|I. Fiercely and Bitterly Staggering||04:24|
|III. Lontano doloroso||03:34|
In 1991 Joelle Wallach was approached by one of the New York Philharmonic’s bassoonists—who had performed some of her music previously—about a commission for a new chamber work for the tenth anniversary of the New York Philharmonic Ensembles, of which he was also a member. He envisioned a septet, an octet, or a nonet. And he was particularly interested in a piece that would treat each of the instruments (including his) as a distinct musical personality, with none relegated to a subsidiary role.
“At first,” Wallach later recalled, the proposition “sounded kind of chaotic and odd to me, unless one were to write a very strictly canonic piece.” And such a work held little interest for her at that time. She accepted the commission, but allowed herself to think for a long while about how she might approach it. While still contemplating the project, she happened to be in Poland for a recording session of an unrelated orchestral work of hers. On that trip she visited Auschwitz and then proceeded to the remains of the nearby German death camp, Birkenau. In January 1945, as the Red Army was advancing westward and the liberation of the concentration and death camps in Poland seemed imminent, the Germans—apparently in an effort to destroy what evidence they could of their mass slaughter of Jews in those camps—dynamited the Birkenau gas chambers and burned the barracks. Only the chimneys remained, along with a watchtower that can now be climbed by anyone who visits the site. From the top of that tower Wallach perceived those remains as “a forest of chimneys.” Looking down upon the surrounding marsh grasses where doomed Jews had once picked blades of grass to eat, she imagined the inner songs—the internal music—of each one of those distinct people who might have foraged for a bit of grass to survive yet a while longer, but whose “music of life” was cut short. She imagined those individual and unique but soon-to-be extinguished lives as once “swirling around each other briefly.” It occurred to her that those lives—and the uniqueness of each one’s lost internal music—might be commemorated in a chamber work of the type the New York Philharmonic Ensembles had requested. And she began to envision a piece in which individual personalities would be represented by distinct musical ideas: “Some wry, some sad, some despairing, but also some that are almost folkloric,” she has explained, “different types of personalities that sort of swirl, interact, and vanish, only to return later in the piece in different guises.”
She modeled the instrumentation on the Hindemith Octet, which, in the work that became From the Forest of Chimneys, also recalls Schubert’s Octet—except for her substituting a second viola for the second violin of the latter piece in order to darken the timbre of the whole. Thus its instrumentation is clarinet in A, horn, bassoon, violin, two violas, cello, and bass.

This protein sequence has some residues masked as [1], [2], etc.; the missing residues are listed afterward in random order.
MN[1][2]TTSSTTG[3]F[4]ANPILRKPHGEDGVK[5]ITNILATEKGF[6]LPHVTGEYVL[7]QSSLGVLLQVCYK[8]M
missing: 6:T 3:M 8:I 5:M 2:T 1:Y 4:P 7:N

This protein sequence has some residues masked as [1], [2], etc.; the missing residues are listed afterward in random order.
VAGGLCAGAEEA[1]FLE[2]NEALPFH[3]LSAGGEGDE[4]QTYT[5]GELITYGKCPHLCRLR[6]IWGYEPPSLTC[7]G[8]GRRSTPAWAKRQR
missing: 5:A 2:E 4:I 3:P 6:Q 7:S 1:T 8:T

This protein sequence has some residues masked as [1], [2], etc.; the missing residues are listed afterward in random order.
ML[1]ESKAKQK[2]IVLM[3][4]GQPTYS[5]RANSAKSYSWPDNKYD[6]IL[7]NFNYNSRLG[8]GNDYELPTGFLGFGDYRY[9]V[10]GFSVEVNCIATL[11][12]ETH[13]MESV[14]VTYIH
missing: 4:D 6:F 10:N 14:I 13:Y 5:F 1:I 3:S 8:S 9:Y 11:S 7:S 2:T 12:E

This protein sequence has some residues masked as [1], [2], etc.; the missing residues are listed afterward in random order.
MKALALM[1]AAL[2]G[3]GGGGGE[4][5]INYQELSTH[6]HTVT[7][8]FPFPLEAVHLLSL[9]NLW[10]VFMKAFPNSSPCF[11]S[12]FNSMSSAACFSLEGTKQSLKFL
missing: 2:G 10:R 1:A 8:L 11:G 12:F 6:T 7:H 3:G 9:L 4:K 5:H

On the day Wallach visited Birkenau, a swirling mist hovered over the landscape. “Not only were the marsh grasses twirling around each other, as far as the eye could see, but also the swirls and spirals of mist were twirling and curling around one another,” she recalled. That image suggested to her the momentary intertwining of Birkenau’s victims’ lives and their individual “inner musics,” followed by their vaporization—leaving only the memory of their cruelly truncated life song. “These curling helices of song and mist,” she continued, “are the central image of From the Forest of Chimneys.
Indeed, the melodies, musical incidents, and melodic material with which the work is infused are augmented and developed as they alternate among instruments or instrumental groupings. The moderately slow first movement exposes two basic musical ideas, introduced by the horn and clarinet. The second movement offers a dancelike contrast, with a ritardando toward its conclusion that leads to the third movement. It, too, has lively moments until, at the end, an earlier elegiac character returns—as if to pose, in the composer’s own interpretation, an unanswered (or unanswerable?) question. Constructed of several linked but distinct musical moments and gestures, with a special poignancy expressed in the bassoon’s high register, the finale brings the piece full circle to the contemplative mood of the first movement—achieving a feeling of resolute finality.
From the Forest of Chimneys received its world premiere in September 1992 at Merkin Concert Hall in New York, performed by the New York Philharmonic Ensembles.
Performers: David Brickman, Violin; Kenneth Grant, Clarinet; John Hunt, Bassoon; Peter Kurau, Horn; Brad Lubman, Conductor; Melissa Micciche, Viola; Stefan Reuss, Cello; George Taylor, Viola; James Vandermark, Contrabass
Publisher: Joelle Wallach